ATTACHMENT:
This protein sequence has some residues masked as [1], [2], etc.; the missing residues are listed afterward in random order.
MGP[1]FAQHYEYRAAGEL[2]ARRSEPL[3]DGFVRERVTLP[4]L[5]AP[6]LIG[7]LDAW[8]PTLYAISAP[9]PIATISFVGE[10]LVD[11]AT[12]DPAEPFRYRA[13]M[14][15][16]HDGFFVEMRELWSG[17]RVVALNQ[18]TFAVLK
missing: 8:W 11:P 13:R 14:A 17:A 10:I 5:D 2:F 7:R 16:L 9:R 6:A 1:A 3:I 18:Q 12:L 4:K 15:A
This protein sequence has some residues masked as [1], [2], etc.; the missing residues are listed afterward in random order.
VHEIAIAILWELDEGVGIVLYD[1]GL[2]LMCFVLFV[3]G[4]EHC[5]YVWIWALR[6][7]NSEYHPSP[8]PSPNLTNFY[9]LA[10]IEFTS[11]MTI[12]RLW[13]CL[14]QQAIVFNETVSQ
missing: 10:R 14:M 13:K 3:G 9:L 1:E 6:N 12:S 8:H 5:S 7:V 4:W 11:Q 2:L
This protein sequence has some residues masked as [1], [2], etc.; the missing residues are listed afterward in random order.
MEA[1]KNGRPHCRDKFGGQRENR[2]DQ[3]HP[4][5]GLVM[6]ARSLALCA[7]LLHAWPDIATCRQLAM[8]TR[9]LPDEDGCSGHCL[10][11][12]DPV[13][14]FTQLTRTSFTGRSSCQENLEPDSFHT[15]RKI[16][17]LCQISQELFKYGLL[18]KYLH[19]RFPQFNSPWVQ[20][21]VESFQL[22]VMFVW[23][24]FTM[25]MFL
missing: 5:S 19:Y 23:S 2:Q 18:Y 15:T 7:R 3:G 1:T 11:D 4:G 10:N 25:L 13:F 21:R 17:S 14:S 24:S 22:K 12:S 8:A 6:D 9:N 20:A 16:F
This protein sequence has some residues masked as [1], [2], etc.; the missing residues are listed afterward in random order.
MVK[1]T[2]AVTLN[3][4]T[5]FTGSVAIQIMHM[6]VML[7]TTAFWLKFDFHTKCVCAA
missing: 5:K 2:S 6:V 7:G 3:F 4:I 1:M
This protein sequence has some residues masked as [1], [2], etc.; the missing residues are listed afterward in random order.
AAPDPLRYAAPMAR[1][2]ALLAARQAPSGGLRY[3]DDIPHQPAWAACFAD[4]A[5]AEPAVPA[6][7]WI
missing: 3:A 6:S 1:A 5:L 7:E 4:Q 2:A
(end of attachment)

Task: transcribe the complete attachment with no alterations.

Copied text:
This protein sequence has some residues masked as [1], [2], etc.; the missing residues are listed afterward in random order.
MGP[1]FAQHYEYRAAGEL[2]ARRSEPL[3]DGFVRERVTLP[4]L[5]AP[6]LIG[7]LDAW[8]PTLYAISAP[9]PIATISFVGE[10]LVD[11]AT[12]DPAEPFRYRA[13]M[14][15][16]HDGFFVEMRELWSG[17]RVVALNQ[18]TFAVLK
missing: 8:W 11:P 13:R 14:A 17:A 10:I 5:D 2:F 7:R 16:L 9:R 6:A 1:A 3:I 18:Q 12:L 4:K 15:A
This protein sequence has some residues masked as [1], [2], etc.; the missing residues are listed afterward in random order.
VHEIAIAILWELDEGVGIVLYD[1]GL[2]LMCFVLFV[3]G[4]EHC[5]YVWIWALR[6][7]NSEYHPSP[8]PSPNLTNFY[9]LA[10]IEFTS[11]MTI[12]RLW[13]CL[14]QQAIVFNETVSQ
missing: 10:R 14:M 13:K 3:G 9:L 1:E 6:N 12:S 8:H 5:S 7:V 4:W 11:Q 2:L
This protein sequence has some residues masked as [1], [2], etc.; the missing residues are listed afterward in random order.
MEA[1]KNGRPHCRDKFGGQRENR[2]DQ[3]HP[4][5]GLVM[6]ARSLALCA[7]LLHAWPDIATCRQLAM[8]TR[9]LPDEDGCSGHCL[10][11][12]DPV[13][14]FTQLTRTSFTGRSSCQENLEPDSFHT[15]RKI[16][17]LCQISQELFKYGLL[18]KYLH[19]RFPQFNSPWVQ[20][21]VESFQL[22]VMFVW[23][24]FTM[25]MFL
missing: 5:S 19:Y 23:S 2:Q 18:Y 15:T 7:R 3:G 1:T 11:D 4:G 10:N 25:L 13:F 21:R 17:S 14:S 24:S 22:K 12:S 8:A 6:D 9:N 20:A 16:F
This protein sequence has some residues masked as [1], [2], etc.; the missing residues are listed afterward in random order.
MVK[1]T[2]AVTLN[3][4]T[5]FTGSVAIQIMHM[6]VML[7]TTAFWLKFDFHTKCVCAA
missing: 5:K 2:S 6:V 7:G 3:F 4:I 1:M
This protein sequence has some residues masked as [1], [2], etc.; the missing residues are listed afterward in random order.
AAPDPLRYAAPMAR[1][2]ALLAARQAPSGGLRY[3]DDIPHQPAWAACFAD[4]A[5]AEPAVPA[6][7]WI
missing: 3:A 6:S 1:A 5:L 7:E 4:Q 2:A